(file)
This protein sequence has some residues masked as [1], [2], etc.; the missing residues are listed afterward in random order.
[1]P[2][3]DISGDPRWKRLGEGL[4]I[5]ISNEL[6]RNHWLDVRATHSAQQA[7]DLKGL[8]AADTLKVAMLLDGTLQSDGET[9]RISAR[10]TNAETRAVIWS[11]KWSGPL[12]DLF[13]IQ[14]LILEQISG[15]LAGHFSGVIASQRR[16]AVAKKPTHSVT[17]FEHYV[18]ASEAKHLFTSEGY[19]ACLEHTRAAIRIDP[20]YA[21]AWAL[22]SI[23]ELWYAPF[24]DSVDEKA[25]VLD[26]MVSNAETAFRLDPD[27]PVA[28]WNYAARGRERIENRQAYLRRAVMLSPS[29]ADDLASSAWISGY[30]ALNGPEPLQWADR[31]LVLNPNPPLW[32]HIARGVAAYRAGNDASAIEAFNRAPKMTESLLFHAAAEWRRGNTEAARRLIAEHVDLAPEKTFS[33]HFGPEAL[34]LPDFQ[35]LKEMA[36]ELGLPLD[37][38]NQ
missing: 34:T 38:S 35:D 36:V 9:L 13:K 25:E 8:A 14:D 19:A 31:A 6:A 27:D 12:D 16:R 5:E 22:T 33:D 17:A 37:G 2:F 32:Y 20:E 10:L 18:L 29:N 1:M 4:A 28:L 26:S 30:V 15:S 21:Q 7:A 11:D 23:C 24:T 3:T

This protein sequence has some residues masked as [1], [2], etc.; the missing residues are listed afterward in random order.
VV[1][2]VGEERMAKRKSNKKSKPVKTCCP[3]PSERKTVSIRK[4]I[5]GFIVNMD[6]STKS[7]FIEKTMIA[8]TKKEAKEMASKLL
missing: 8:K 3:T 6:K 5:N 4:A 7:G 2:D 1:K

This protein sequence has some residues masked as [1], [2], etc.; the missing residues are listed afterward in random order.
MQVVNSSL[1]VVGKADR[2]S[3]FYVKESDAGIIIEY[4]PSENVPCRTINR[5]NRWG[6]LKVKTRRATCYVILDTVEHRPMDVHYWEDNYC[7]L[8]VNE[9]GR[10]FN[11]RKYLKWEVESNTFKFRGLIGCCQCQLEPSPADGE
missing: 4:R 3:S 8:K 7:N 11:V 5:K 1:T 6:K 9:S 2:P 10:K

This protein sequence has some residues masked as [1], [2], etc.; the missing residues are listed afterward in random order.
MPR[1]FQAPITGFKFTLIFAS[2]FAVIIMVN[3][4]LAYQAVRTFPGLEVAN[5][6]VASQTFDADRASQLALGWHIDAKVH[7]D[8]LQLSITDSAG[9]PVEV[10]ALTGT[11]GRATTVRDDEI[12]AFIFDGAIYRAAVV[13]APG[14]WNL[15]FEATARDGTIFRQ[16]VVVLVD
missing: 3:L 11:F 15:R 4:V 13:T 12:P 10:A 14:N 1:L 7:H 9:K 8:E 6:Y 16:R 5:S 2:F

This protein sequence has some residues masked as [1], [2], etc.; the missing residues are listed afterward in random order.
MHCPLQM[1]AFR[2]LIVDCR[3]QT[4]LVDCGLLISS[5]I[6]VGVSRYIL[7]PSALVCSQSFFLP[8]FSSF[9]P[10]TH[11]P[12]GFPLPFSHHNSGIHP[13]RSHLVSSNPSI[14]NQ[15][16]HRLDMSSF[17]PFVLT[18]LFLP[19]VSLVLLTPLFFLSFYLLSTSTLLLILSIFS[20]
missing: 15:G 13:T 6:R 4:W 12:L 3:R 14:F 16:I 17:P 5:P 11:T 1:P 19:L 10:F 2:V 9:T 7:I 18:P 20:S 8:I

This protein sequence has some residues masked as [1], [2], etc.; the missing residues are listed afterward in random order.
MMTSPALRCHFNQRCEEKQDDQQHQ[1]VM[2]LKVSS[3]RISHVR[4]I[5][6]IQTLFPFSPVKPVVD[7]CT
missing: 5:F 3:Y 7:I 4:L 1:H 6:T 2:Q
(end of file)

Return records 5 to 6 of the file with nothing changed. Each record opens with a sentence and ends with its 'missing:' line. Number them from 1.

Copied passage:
This protein sequence has some residues masked as [1], [2], etc.; the missing residues are listed afterward in random order.
MHCPLQM[1]AFR[2]LIVDCR[3]QT[4]LVDCGLLISS[5]I[6]VGVSRYIL[7]PSALVCSQSFFLP[8]FSSF[9]P[10]TH[11]P[12]GFPLPFSHHNSGIHP[13]RSHLVSSNPSI[14]NQ[15][16]HRLDMSSF[17]PFVLT[18]LFLP[19]VSLVLLTPLFFLSFYLLSTSTLLLILSIFS[20]
missing: 15:G 13:T 6:R 4:W 12:L 3:R 14:F 16:I 17:P 5:P 11:T 1:P 19:L 10:F 2:V 9:T 7:I 18:P 20:S 8:I

This protein sequence has some residues masked as [1], [2], etc.; the missing residues are listed afterward in random order.
MMTSPALRCHFNQRCEEKQDDQQHQ[1]VM[2]LKVSS[3]RISHVR[4]I[5][6]IQTLFPFSPVKPVVD[7]CT
missing: 5:F 3:Y 7:I 4:L 1:H 6:T 2:Q